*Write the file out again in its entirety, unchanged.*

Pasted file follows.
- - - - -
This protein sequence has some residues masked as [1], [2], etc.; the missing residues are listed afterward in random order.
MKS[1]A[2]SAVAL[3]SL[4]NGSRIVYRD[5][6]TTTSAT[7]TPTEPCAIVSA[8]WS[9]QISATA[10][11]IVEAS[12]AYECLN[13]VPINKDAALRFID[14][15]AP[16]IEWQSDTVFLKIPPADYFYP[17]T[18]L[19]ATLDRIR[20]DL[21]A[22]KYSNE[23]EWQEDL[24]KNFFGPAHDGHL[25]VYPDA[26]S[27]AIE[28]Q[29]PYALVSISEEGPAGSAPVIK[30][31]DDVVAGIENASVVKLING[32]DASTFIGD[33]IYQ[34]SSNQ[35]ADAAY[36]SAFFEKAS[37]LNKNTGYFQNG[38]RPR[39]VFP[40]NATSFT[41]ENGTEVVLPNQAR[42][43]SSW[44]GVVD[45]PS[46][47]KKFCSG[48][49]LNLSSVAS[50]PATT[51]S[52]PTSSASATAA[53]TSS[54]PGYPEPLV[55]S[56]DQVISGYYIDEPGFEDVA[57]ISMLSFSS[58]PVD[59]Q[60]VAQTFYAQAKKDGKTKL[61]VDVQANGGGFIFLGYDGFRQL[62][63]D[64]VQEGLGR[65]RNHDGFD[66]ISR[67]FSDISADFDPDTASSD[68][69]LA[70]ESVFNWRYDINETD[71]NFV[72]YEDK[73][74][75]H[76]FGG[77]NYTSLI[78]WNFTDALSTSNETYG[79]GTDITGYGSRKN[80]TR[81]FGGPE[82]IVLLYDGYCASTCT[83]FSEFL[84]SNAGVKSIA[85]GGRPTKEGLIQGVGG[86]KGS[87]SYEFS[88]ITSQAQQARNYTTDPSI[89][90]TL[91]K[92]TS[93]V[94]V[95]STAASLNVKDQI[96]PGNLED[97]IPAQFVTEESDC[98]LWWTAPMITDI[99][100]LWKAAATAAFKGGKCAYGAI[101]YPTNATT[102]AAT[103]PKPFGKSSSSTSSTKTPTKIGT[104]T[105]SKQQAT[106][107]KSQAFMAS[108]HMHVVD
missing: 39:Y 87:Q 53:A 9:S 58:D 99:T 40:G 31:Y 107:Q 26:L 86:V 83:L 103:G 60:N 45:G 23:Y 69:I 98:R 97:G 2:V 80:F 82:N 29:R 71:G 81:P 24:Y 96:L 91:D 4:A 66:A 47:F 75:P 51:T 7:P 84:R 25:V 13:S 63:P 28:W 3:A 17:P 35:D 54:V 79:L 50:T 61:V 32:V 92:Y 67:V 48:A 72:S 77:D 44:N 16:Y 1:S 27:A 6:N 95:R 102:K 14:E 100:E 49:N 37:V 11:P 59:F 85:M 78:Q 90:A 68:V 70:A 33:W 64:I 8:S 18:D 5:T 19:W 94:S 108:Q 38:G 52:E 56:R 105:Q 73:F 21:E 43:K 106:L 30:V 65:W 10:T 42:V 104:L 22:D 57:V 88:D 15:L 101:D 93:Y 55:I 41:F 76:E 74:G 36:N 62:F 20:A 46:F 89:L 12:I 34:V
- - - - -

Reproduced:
This protein sequence has some residues masked as [1], [2], etc.; the missing residues are listed afterward in random order.
MKS[1]A[2]SAVAL[3]SL[4]NGSRIVYRD[5][6]TTTSAT[7]TPTEPCAIVSA[8]WS[9]QISATA[10][11]IVEAS[12]AYECLN[13]VPINKDAALRFID[14][15]AP[16]IEWQSDTVFLKIPPADYFYP[17]T[18]L[19]ATLDRIR[20]DL[21]A[22]KYSNE[23]EWQEDL[24]KNFFGPAHDGHL[25]VYPDA[26]S[27]AIE[28]Q[29]PYALVSISEEGPAGSAPVIK[30][31]DDVVAGIENASVVKLING[32]DASTFIGD[33]IYQ[34]SSNQ[35]ADAAY[36]SAFFEKAS[37]LNKNTGYFQNG[38]RPR[39]VFP[40]NATSFT[41]ENGTEVVLPNQAR[42][43]SSW[44]GVVD[45]PS[46][47]KKFCSG[48][49]LNLSSVAS[50]PATT[51]S[52]PTSSASATAA[53]TSS[54]PGYPEPLV[55]S[56]DQVISGYYIDEPGFEDVA[57]ISMLSFSS[58]PVD[59]Q[60]VAQTFYAQAKKDGKTKL[61]VDVQANGGGFIFLGYDGFRQL[62][63]D[64]VQEGLGR[65]RNHDGFD[66]ISR[67]FSDISADFDPDTASSD[68][69]LA[70]ESVFNWRYDINETD[71]NFV[72]YEDK[73][74][75]H[76]FGG[77]NYTSLI[78]WNFTDALSTSNETYG[79]GTDITGYGSRKN[80]TR[81]FGGPE[82]IVLLYDGYCASTCT[83]FSEFL[84]SNAGVKSIA[85]GGRPTKEGLIQGVGG[86]KGS[87]SYEFS[88]ITSQAQQARNYTTDPSI[89][90]TL[91]K[92]TS[93]V[94]V[95]STAASLNVKDQI[96]PGNLED[97]IPAQFVTEESDC[98]LWWTAPMITDI[99][100]LWKAAATAAFKGGKCAYGAI[101]YPTNATT[102]AAT[103]PKPFGKSSSSTSSTKTPTKIGT[104]T[105]SKQQAT[106][107]KSQAFMAS[108]HMHVVD
missing: 39:Y 87:Q 53:A 9:S 58:D 99:T 40:G 31:Y 107:Q 26:L 86:V 83:L 103:G 60:N 45:G 23:Y 69:I 98:R 97:G 2:V 80:F 82:N 29:R 71:G 81:P 24:Y 96:L 91:D 4:A 66:A 47:F 75:P 51:T 7:P 84:R 25:V 13:S 63:P 28:W 3:A 17:P 35:D 54:V 79:L 50:T 61:V 32:V 92:Y 67:V 48:A 72:S 77:D 44:N 16:Y 1:S 27:A 6:N 95:R 102:K 14:E 100:E 49:N 37:V 11:P 59:F 85:M 78:Q 90:A 68:V 70:A 33:W 64:I 8:S 18:D 5:T 19:W 94:S 108:Q 38:G 52:E 56:R 105:Q 73:F 21:E 43:K 106:L 30:V 65:W 10:T 42:V 104:L 22:D 57:V 88:D 15:L 101:D 93:Y 55:I 41:F 76:E 74:G 36:N 62:F 20:A 46:F 89:L 12:I 34:V